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26.07.2005 Feature Article

Papa Samo Goes Home: Part II

Papa Samo Goes Home: Part II
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To Air is Papa Samo

The boarding of the plane took us quite a while. This prompted me to ask one of the KLM workers why our flight was delayed. He told me that there were more passengers going to Ghana than was projected, and as such, there was the need for a bigger airplane. Business is good for every airline except my dear old African friendly airlines, the now defunct Ghana Airways. A bunch of American university students were beside me. I noticed that most of them were white, and Asian. There were only a handful of blacks in the group. Naturally, I decided to strike a conversation with a black female student. From what was discussed, I gathered that they were medical students from the university of Michigan. As part of their course structure, they are supposed to work in groups to a third-world country, in this case Ghana, for at least a period of three months to study the effects of Malaria, AIDS, tuberculosis, and all the other diseases, and come up with suggestions to cure them. Who says the west does not care? Since there were a considerable number of passengers going to Ghana, it took a relatively longer period of time for the able bodied group (those who are not children, old, or females with kids) to board the plane. A white female student wanted to know from me whether it was safe for her to go jugging around the Korle Bu (Cool –lay-boo: her pronunciation) area. I said, as in life and everything else, she should use her common sense. Crime is not as rampant as in the streets of America, but you can never predict what some twisted minded person is going to do. We boarded the plane. Folks, anytime a flight takes more people than projected, rush in as quickly as you can. Else, by the time you get to your assigned seat, you may not find a spot overhead to put your hand luggage. It happened to my entourage, many others, and me. We had to go to the very end of the plane to put our stuff.

The flight from Amsterdam was uneventful. With the exception of the pilot's imposed Dutch, everything was all right. The Sahara desert was as blissful sight as usual. The wine flowed like the Volta River, and my sense of direction, reasoning, and alertness were severely compromised. I was watching a movie called Million Dollar Baby, and the next thing I knew, I was in slumber land. The tall dark skinned lady keeps on winking at me. I asked her if I could get some water. She asked, why not? She left briefly and returned with a bottle of wine. She sat on my lap and my heart began to thump. Could it be real? She held my baldhead in her arms, and reached out towards my lips with her mouth. I am in heaven. As she whispered some sweet nothings in my ears, my blood temperature begun to rise. I am in heaven. Suddenly, a gentle tap on my right shoulder brought me back to earth.

Sir, what would you have for dinner? We are half way through the journey. What do you prefer, fish or beef?

I said, beef.

What would you like to drink?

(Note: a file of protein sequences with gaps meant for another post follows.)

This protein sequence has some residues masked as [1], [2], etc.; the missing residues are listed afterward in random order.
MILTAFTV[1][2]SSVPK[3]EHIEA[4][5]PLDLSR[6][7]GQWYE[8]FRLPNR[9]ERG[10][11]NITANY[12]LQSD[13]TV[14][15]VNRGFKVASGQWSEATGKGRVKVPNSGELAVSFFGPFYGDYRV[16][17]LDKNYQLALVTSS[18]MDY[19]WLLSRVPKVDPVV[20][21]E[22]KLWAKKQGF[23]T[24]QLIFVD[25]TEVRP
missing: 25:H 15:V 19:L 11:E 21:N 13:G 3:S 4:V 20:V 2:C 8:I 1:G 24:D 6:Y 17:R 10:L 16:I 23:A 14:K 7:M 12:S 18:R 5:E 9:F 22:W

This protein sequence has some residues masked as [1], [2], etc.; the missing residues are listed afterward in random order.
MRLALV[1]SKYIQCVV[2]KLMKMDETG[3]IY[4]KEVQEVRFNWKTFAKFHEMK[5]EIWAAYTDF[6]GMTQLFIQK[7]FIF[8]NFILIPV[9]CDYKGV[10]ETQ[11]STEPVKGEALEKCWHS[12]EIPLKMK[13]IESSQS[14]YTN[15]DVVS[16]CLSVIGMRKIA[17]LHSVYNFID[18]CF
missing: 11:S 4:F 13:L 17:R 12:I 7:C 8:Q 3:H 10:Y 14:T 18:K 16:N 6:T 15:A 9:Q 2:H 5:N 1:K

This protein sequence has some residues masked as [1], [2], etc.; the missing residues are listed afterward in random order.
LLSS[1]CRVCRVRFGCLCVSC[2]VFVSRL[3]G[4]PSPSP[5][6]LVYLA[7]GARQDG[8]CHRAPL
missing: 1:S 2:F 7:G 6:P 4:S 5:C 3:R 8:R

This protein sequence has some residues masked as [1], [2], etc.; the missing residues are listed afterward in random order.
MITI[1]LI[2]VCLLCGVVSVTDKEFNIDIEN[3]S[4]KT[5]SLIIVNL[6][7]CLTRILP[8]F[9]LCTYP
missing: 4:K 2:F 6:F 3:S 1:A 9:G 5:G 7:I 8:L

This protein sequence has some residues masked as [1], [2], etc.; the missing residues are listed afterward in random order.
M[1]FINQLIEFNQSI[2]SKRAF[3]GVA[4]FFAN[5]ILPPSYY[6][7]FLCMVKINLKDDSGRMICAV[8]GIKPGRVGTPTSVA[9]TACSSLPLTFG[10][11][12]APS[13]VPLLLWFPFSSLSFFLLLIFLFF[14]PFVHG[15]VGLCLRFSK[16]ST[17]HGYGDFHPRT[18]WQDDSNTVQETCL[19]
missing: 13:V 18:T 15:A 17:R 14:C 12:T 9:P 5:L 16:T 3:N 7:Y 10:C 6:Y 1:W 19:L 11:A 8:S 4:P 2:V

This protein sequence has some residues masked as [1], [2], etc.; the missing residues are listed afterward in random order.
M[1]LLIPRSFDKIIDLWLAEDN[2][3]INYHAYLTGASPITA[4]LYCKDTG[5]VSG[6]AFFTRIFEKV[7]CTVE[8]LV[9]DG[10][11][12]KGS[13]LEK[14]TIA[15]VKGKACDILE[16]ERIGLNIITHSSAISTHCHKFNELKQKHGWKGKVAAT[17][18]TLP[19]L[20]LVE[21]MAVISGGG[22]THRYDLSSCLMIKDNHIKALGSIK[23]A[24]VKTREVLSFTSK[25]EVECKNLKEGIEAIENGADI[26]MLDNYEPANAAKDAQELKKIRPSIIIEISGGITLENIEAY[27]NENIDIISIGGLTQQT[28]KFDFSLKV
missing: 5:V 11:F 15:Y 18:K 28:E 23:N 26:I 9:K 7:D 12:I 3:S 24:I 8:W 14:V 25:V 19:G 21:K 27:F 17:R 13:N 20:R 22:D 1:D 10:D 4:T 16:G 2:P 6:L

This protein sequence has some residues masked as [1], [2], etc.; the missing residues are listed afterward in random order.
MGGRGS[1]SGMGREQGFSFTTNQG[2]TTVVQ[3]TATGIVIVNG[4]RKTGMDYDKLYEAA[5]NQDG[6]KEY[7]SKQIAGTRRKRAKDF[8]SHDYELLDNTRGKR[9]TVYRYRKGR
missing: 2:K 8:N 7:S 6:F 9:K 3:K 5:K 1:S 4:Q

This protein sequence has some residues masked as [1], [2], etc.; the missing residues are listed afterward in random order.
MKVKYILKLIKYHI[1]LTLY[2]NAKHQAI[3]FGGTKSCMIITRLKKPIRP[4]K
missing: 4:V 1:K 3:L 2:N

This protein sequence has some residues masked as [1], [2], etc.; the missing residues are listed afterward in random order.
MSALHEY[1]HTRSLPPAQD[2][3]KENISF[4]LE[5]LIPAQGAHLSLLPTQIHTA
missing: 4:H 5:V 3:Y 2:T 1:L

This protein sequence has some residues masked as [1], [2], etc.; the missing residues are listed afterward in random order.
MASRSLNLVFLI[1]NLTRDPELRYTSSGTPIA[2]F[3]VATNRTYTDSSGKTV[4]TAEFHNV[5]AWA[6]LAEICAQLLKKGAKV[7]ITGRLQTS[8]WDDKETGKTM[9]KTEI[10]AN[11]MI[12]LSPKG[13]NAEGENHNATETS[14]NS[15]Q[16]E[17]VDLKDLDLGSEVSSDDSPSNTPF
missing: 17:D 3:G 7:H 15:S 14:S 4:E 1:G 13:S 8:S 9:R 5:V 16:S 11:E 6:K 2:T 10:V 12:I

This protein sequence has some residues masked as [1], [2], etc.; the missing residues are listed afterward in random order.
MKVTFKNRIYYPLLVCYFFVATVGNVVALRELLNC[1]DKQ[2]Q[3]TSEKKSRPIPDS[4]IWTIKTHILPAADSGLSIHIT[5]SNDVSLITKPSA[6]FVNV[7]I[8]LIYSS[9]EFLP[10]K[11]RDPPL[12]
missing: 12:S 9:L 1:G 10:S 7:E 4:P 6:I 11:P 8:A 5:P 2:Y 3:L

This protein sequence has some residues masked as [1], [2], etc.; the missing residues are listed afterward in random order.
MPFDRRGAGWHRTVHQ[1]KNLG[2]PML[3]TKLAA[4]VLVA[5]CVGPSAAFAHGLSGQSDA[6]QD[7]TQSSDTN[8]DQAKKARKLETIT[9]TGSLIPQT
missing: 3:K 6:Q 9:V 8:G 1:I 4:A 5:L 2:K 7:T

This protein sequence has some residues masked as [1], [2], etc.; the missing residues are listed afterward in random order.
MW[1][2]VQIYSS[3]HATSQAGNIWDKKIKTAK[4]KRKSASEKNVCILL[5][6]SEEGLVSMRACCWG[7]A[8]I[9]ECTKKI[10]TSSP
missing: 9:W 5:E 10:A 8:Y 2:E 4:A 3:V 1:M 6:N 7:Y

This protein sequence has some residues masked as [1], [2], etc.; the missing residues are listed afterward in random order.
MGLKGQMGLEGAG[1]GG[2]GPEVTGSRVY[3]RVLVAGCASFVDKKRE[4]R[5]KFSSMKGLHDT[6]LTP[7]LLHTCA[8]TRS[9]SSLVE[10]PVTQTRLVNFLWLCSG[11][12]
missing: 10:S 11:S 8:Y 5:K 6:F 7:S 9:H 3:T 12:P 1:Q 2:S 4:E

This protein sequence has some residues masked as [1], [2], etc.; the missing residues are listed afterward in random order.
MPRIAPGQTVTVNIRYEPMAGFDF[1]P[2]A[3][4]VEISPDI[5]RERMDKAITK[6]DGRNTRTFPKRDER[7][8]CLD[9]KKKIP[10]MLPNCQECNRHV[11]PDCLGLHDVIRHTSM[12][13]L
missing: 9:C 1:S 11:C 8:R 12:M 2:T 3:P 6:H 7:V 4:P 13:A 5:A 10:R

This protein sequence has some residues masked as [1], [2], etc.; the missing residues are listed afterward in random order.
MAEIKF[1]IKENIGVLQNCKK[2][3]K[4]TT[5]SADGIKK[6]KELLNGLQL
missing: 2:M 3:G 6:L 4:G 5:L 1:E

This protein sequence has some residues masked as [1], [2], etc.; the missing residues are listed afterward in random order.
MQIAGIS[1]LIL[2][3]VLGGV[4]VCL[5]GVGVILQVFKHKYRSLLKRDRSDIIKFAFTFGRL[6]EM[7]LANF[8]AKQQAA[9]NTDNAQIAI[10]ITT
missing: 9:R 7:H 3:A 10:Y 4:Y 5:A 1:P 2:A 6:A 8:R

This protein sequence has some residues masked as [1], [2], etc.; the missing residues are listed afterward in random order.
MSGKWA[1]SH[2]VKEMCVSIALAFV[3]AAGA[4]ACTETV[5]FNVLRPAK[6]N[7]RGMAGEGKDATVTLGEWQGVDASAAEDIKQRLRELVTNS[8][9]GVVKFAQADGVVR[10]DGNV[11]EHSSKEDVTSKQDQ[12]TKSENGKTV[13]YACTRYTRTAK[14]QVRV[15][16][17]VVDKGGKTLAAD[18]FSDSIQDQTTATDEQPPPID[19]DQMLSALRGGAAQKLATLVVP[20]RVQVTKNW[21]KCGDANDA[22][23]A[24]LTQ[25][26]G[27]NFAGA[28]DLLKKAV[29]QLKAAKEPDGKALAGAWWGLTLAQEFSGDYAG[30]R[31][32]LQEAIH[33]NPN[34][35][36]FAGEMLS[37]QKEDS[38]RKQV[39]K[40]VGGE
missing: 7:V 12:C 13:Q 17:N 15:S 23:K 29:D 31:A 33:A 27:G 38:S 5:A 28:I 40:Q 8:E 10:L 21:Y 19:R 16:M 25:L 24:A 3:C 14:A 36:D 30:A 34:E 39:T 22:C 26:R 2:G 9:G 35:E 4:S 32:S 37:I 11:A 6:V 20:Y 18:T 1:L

Red wine please.

That lady was no tall dark-skinned lady.

The flight attendant served me with what I requested, and I never went back to sleep till we touch down at Kotoka. Prior to that, the African American brother in my entourage asked me whether we were going to sleep in a real house, and whether he was going to get a room all by himself. I told him to wait till he sees things for himself. The night aerial view of Accra is an eyeful sight. Very beautiful because there were more lights than darkness. I began to ponder if the intermittent electric power failure has been curbed. We touched down at Kotoka, and the Ghanaians, or at least those who looked like Ghanaians, clapped as if the plane and the pilot were Abedi Pele, and have just scored a needed spectacular goal for Ghana. You know one of those much-needed goals that our dear country has almost always needed in our football matches.

The shuttle bus took us to the arrival hall. There were several lanes and booths at the hall. Some were assigned to Ghanaian citizens, while others were for non-Ghanaians. One thing I noticed and felt this time around was that the air conditioners were actually working! Wow. Since I was one of the first people to get into the arrival hall, it took a relatively lesser time to check my travel documents. The immigration officer welcomed be back into Ghana, and told me to enjoy my stay. Like a gush of smothering air, the rest of the passengers rushed into the hall like a swamp of bees. Pandemonium was imminent. For some strange reason, the foreigners' lines moved faster than that of Ghanaians. By the time the non-Ghanaian queues were almost done, there were a considerable number of Ghanaians who needed to be checked. You would expect the officers in the booths with nobody to check would ask their fellow Ghanaians to come to their booths for a speedy service. But no, not our cute little all-important, and all-powerful officers in brown. They just sat on their butts until a guy in line started to complain. The rest followed, and for once in a long while, I thought an aluta was going to happen. The noise brought a man from the baggage area who instructed the officers to help their “own brothers and sisters”. Everybody was a little relieved, but the most important aspect of this was that all my crew had already been checked. Kwaku Duah Berchie John Wieland Homes and Neighborhoods Atlanta, GA Views expressed by the author(s) do not necessarily reflect those of GhanaHomePage.

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